-signed, former cashier who is still salty about friends and family trying to go through her checkout line even though I fucking told them checking out friends and family was against company policy and I could get in trouble. Thanks jerks!

      • My girlfriend works at a library. I still let her know when I’m gonna be there, even though she works in the back, not with the public.

  3. Pam Ruatto said:

    Thank you for the link to the Al Capone Theory of Sexual Harassment. It’s one of the most interesting things I have read in awhile. It makes sense that if someone is unethical in one way, they are very likely unethical in others—but I haven’t seen this connection to sexual harassment so clearly made before. It’s so smart.

    • Katia said:

      I recently heard on the radio that people who look at porn at work are much more likely to commit fraud so this definitely all checks out.

    • goddessoftransitory said:

      It really does! Once people see no boundaries for one thing they know they shouldn’t be doing, it’s that much easier to do the next thing and the next. Obviously everybody who ever took a pen home isn’t going to escalate to fraud and harassment, but it’s right up there with when your cat looks straight at you and scratches the sofa to see if you’re still gonna go NO.

    • Spicy Onion said:

      In psychology, they will refer to these things as “antisocial” activities. And typically if one person oversteps boundaries with something as major as sexual harassment (cuz seriously, think about in your life all the dudes who were legitimately creepy in the work place. The ones who went out of their way to make others uncomfortable. That is the level social science would use to describe “anti-social behavior” in the sense the authors are speaking about – not necessarily Joe Dumb making an off joke to “fit in”. Serious level stuff), they are then found to be statistically more likely to exhibit other serious antisocial behaviors – theft, violence, taking credit for others work, lying, cheating, murder, etc. Another way this is explained is through what pop culture typically refers to as psychopathy in the work place.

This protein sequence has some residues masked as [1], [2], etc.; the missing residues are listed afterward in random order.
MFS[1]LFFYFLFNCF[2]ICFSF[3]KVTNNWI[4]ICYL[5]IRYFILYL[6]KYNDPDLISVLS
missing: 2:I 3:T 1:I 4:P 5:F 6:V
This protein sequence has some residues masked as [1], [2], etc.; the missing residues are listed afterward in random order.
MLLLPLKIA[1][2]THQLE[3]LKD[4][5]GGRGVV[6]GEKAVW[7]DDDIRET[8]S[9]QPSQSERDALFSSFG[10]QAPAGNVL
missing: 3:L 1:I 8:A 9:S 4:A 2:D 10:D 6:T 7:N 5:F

In the older, more patriarchal cultures of years past (when it was legal to basically sexually assault women in the work place), these types of traits were encouraged. Now they are not so much, but it only takes one person with some level of antisocial behavior to create absolute havoc. Ask Enron.

      Anyway, it is an interesting read. I actually work with a dude right now who fits this as I still work in one of those “old workplace cultures”. I used to get so mad. Now I just watch it all play out like some sociological experiment.

  4. Nanani said:

    03 –
    Is this coming from you? Are you too busy for him and actually kinda prefer doing the things you’re busy with, to spending time with him?
    Because if so, be honest with yourself first, and then consider ending it if this relationship isn’t something you want to prioritize over other things.
    It’s OK to be single. It’s ok to find other things in life more interesting than dating.
    Especially if you found yourself in a relationship via the highway of compulsory heterosexuality, as opposed to actually wanting to be there and seeking it out.

    If this is coming from him, it’s a flag. An outline of a flag that might turn out to be red.
    If he’s insisting that you’re always too busy for him, check that against reality. Don’t take it as an automatic fact.

    If it’s coming from an outside party, say a parent, chuck out the window.
    Some quarters are deeply invested in the idea that certain people, especially their offspring, and particularly when those offspring are women, should prioritize grandbaby making over career, friendships, hobbies, etc.